Customer Care Is Dead...Long live a vibrant culture!
Customer Care Is Dead...Long live a vibrant culture!

Customer Care Is Dead...Long live a vibrant culture!

Posted on 8 March 2017

How many times have you walked into a shop, doctors’ surgery, garage or council office and known immediately that you were going to receive absolutely terrible service? 

You might just as well turn around and walk straight back out again because they don’t want you there, you are a complete nuisance and a waste of their time. They’re the kind of people who say: ‘If it wasn’t for the customers, everything would be great.’

Hang on a second – no customers means no business, doesn’t it? So what do you do? Obviously you send everybody on a customer care course. But before you do, ask yourself how many people have actually enjoyed such a course? And how many people booked leave to coincide with it?

The old idea of customer care is dead. If you are going to deliver fantastic customer service, you need to go right to the soul and culture of your organisation – which is why a traditional customer care course on its own, will achieve absolutely nothing.

You need to create a vibrant, energetic culture where people take pride in their work and in their company, because happy, focused people equal happy customers. Amazingly, most organisations don’t do that. By creating a positive business culture you can gain an advantage over your opposition and deliver great customer service.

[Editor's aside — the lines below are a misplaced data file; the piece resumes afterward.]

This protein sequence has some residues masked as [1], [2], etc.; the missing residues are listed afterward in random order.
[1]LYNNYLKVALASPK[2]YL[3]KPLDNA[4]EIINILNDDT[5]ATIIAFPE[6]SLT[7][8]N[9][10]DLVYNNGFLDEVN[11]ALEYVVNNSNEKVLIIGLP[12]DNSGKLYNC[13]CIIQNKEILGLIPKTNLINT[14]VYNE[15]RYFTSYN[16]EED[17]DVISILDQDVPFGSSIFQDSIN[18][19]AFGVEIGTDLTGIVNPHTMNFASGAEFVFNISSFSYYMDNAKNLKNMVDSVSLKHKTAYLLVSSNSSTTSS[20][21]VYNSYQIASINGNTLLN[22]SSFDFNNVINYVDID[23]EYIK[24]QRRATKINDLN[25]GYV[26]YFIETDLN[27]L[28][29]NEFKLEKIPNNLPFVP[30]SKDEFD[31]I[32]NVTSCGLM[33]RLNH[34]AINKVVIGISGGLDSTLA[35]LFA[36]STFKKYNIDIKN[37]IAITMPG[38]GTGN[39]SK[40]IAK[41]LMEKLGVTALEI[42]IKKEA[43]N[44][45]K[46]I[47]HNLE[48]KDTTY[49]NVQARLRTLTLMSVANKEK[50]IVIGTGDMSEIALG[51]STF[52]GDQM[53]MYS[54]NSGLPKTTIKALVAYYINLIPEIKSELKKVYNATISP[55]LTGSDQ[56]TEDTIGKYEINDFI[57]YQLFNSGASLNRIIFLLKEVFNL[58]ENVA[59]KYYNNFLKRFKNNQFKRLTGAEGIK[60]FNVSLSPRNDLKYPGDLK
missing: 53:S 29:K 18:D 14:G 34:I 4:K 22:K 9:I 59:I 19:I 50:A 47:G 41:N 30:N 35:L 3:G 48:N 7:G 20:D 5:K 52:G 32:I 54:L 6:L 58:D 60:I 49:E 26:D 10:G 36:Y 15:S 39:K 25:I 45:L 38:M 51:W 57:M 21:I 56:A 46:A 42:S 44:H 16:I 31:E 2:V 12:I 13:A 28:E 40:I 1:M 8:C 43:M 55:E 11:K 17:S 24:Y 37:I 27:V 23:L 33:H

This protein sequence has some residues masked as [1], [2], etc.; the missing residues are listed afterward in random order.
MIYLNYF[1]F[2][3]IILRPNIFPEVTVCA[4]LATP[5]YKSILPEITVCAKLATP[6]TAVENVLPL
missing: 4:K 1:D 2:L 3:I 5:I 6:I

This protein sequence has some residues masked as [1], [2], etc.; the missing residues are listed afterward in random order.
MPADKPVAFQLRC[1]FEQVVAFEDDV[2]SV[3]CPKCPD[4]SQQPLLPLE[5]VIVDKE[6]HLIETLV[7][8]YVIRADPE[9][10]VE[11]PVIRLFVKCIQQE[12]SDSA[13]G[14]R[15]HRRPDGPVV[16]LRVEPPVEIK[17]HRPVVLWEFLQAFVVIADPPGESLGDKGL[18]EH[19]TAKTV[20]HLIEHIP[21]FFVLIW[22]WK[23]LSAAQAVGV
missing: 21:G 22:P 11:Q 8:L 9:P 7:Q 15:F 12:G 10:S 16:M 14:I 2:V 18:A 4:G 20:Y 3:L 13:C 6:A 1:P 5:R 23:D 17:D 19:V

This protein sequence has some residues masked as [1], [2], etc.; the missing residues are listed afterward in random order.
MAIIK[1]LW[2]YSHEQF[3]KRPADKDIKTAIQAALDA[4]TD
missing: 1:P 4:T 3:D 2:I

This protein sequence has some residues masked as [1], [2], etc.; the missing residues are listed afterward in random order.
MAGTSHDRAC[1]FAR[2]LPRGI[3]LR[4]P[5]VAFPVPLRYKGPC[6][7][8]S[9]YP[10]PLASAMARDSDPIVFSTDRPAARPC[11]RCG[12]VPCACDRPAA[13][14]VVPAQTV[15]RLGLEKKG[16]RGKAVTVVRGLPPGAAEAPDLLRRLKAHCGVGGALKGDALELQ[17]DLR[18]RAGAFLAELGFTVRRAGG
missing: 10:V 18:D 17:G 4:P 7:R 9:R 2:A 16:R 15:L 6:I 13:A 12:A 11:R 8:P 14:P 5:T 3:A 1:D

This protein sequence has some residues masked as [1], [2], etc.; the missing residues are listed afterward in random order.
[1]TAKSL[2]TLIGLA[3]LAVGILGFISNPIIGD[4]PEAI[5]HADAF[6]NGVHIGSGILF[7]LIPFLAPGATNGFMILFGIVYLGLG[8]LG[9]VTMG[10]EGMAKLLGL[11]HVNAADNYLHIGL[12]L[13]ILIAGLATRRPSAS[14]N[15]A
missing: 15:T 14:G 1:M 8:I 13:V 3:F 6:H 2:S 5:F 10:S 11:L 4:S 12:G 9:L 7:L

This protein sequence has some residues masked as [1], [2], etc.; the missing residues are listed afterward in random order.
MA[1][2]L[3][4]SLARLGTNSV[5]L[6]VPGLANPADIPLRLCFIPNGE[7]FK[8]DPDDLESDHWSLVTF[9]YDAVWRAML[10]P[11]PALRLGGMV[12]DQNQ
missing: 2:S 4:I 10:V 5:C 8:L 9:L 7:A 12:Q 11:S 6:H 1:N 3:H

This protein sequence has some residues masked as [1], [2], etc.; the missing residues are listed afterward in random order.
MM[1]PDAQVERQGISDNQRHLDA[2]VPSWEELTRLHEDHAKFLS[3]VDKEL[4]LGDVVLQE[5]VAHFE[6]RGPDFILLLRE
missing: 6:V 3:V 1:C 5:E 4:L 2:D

The hardest question when embarking on a cultural change programme is often: where should I start? The answer is with your most important asset, your employees. Ask yourself why is there a need for change; to save money, to save jobs, to merge with or transfer to another organisation? An impending inspection or simply a desire to compete with others and be the best you can be? Whatever the reason, make sure it is real and compelling and explain it to your staff clearly and regularly.

Create a sense of urgency for change and explain what the consequences of not changing means directly and personally to members of staff. Whatever the message, it will need to be hard-hitting to cause the initial momentum and urgency necessary for lasting change.

In fact, one of the main reasons for the failure of business and culture change programmes is an inability to communicate messages clearly. So do ensure your internal communication systems are in place and you can involve people immediately in beginning the change process. Remember to:

  • tell staff why there is a need to change;
  • explain the personal consequences of not changing;
  • share the advantages of changing; and
  • involve them fully in the process.

Liam O’Connell is a business change consultant.

If your looking for a fresh approach for inspiring people to deliver customer service excellence give Liam a call on 07714 379372